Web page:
Bab Smarines : Restored in 1924, you pass through the glittering displays of the jewellers’ souk.
The Bab Smarine used to separate the mellah from the Muslim quarters, and before that marked the southern entrance of the city.
Bab Boujloud : The Bab Boujloud is the main point of entry to Fez-el-Bali. For 500 years this area was a wasteland, caught between the cities of Fez Jdid and Fez-el-Bali, until it was developed in the 19th century by the Sultan Moulay Hassan into the three gardeng of Dar Batha, Boujloud and Dar Beida.
Dar Betha Museum : Through Bab Boujloud, and approximately 100 meters walk the palace of Dar Batha, a 19th century Hispano-Moorish set in lovely gardens and now a museum of Moroccan Arts and Handicrafts.
Zaouia Moulay Idriss II : Which holds the tomb of the saint Moulay Idriss II the founder of Fez, was rebuilt in 1437 ( outside view only).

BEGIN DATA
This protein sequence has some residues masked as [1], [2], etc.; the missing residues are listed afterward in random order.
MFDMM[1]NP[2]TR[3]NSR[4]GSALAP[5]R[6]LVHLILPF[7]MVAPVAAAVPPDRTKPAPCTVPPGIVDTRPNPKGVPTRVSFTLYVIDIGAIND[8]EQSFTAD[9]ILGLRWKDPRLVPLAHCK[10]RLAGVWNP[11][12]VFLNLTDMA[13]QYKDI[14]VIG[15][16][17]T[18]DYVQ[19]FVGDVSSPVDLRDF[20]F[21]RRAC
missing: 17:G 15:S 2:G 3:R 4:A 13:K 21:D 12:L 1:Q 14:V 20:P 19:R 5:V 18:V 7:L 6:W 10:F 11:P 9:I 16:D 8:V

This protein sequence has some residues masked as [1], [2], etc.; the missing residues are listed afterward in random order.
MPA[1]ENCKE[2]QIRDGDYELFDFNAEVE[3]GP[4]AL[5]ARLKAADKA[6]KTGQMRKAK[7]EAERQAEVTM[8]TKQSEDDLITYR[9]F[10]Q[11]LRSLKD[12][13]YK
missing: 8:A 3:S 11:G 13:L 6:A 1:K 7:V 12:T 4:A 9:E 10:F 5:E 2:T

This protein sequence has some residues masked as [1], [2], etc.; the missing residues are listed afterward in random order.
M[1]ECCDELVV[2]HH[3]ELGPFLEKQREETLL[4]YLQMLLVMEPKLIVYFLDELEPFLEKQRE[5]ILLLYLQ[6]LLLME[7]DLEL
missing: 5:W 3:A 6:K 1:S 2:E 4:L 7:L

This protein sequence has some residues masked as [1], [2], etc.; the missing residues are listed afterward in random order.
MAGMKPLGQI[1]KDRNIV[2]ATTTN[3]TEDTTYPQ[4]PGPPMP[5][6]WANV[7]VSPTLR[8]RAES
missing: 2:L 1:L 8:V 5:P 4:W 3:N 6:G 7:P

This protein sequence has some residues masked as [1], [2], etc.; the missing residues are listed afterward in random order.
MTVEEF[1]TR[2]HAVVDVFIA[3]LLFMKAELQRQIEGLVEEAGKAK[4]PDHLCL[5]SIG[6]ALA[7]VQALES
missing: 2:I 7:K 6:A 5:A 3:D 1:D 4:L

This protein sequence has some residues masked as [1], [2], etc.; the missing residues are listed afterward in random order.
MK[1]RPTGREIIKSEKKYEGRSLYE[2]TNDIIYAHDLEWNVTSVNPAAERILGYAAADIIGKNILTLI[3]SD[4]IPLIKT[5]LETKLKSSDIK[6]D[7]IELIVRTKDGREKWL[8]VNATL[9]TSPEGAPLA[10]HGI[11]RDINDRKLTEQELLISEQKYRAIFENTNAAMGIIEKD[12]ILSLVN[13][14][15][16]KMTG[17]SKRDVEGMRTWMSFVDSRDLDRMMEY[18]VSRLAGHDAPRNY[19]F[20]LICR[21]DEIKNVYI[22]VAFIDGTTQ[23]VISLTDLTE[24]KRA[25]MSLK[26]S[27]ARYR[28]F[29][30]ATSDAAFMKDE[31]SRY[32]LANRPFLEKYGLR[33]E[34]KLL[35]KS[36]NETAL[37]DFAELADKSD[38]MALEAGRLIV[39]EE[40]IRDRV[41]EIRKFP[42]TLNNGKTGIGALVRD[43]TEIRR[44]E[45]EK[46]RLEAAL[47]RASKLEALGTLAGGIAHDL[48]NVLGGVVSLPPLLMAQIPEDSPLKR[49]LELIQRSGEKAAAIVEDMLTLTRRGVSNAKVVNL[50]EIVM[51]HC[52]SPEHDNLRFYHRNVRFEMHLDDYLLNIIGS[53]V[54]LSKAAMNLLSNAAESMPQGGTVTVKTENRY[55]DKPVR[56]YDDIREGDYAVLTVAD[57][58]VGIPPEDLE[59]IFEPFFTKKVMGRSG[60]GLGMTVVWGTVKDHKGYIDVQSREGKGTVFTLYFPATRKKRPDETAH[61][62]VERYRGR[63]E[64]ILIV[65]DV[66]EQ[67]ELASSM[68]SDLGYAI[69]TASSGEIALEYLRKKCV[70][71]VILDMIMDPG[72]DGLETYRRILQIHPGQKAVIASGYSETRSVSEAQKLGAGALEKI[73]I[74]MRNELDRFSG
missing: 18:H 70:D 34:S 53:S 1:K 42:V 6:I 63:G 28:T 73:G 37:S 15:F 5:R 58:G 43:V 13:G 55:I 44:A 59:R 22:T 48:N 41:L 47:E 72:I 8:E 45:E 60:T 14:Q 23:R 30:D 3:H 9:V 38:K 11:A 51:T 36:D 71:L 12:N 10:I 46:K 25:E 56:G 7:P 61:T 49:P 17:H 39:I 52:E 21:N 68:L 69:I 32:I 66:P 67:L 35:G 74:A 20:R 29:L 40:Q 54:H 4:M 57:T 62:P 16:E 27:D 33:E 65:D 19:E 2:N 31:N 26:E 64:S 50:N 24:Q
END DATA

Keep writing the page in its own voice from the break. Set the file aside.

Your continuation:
Back to your hotel for the overnight.
Enjoy Breakfast at the hotel.
Full day drive across the cedar forests and picturesque scenery of the Middle Atlas Mountains To Immouzzer, dominating the plain of the river Sebou, through the hill station of Ifrane, in the lake district, the town of Azrou with its old Kasbah and handicraft center. Stop over for lunch near the hotel swimming pool en route in BeniMellal/Afourer not included, then continue to the ocre city of Marrakech.
Overnight at your Hotel
Marrakech : There’s only one world to define it: magical… There are a thousand legends which describe its history, which began in 1070 when the Saharan Almoravid Abu Baker, the leader of a powerful army, encamped in the plain of Haouz, at the base of the upper Atlas mountains. Marrakech, the capital of the south, has a mysterious and seductive air. Marrakech, a name with a magical sound that evokes palm groves and caravans, oriental markets and international spies, and duels to the death in an oasis of peace. Many are the roads which lead to Marrakech which make it a cross road from north to south and from east to west.
The Ramparts ( City Walls ) : The city walls of Marrakech, built in the XII century and subsequently destroyed and rebuilt, is about 15 kilometres long, reddish in colour and two meters thick. It has powerful ancient ramparts, various styles and many monumental doors, among which the Bab Aguenaou stands out for its magnificence. It dates back to the era of the Almoravids and leads to the quarter of the Kasbah.